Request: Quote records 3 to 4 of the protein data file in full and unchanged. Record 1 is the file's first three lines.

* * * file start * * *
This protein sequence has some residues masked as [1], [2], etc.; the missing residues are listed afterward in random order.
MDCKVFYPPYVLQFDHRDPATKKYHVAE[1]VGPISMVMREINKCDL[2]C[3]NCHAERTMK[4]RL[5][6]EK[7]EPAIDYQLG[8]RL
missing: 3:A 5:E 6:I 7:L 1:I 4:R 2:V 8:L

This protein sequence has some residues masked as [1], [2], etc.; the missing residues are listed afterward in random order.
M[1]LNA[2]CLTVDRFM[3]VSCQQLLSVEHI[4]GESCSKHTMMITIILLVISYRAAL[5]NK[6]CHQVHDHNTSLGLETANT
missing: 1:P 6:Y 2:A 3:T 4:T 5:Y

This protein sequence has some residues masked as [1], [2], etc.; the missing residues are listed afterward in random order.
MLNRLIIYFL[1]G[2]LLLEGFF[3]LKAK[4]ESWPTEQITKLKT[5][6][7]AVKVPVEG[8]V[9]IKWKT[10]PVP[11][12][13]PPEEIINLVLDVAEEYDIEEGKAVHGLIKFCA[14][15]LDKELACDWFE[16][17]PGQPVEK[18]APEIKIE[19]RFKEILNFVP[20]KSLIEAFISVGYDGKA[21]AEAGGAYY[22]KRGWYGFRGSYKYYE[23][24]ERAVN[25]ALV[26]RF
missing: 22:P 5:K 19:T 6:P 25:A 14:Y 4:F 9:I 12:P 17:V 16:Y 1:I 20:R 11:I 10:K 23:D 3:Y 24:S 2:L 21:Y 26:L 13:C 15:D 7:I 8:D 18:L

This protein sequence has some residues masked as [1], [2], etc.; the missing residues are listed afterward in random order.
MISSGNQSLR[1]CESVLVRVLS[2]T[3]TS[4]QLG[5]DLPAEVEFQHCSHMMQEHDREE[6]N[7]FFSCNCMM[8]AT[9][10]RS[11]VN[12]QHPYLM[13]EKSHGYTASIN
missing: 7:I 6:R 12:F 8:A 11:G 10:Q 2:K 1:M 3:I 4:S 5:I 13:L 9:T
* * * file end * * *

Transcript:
This protein sequence has some residues masked as [1], [2], etc.; the missing residues are listed afterward in random order.
MLNRLIIYFL[1]G[2]LLLEGFF[3]LKAK[4]ESWPTEQITKLKT[5][6][7]AVKVPVEG[8]V[9]IKWKT[10]PVP[11][12][13]PPEEIINLVLDVAEEYDIEEGKAVHGLIKFCA[14][15]LDKELACDWFE[16][17]PGQPVEK[18]APEIKIE[19]RFKEILNFVP[20]KSLIEAFISVGYDGKA[21]AEAGGAYY[22]KRGWYGFRGSYKYYE[23][24]ERAVN[25]ALV[26]RF
missing: 22:P 5:K 19:T 6:P 25:A 14:Y 4:F 9:I 12:P 17:V 16:Y 1:I 20:R 11:I 10:K 23:D 3:Y 24:S 2:L 21:Y 26:L 13:C 15:D 7:I 8:D 18:L

This protein sequence has some residues masked as [1], [2], etc.; the missing residues are listed afterward in random order.
MISSGNQSLR[1]CESVLVRVLS[2]T[3]TS[4]QLG[5]DLPAEVEFQHCSHMMQEHDREE[6]N[7]FFSCNCMM[8]AT[9][10]RS[11]VN[12]QHPYLM[13]EKSHGYTASIN
missing: 7:I 6:R 12:F 8:A 11:G 10:Q 2:K 1:M 3:I 4:S 5:I 13:L 9:T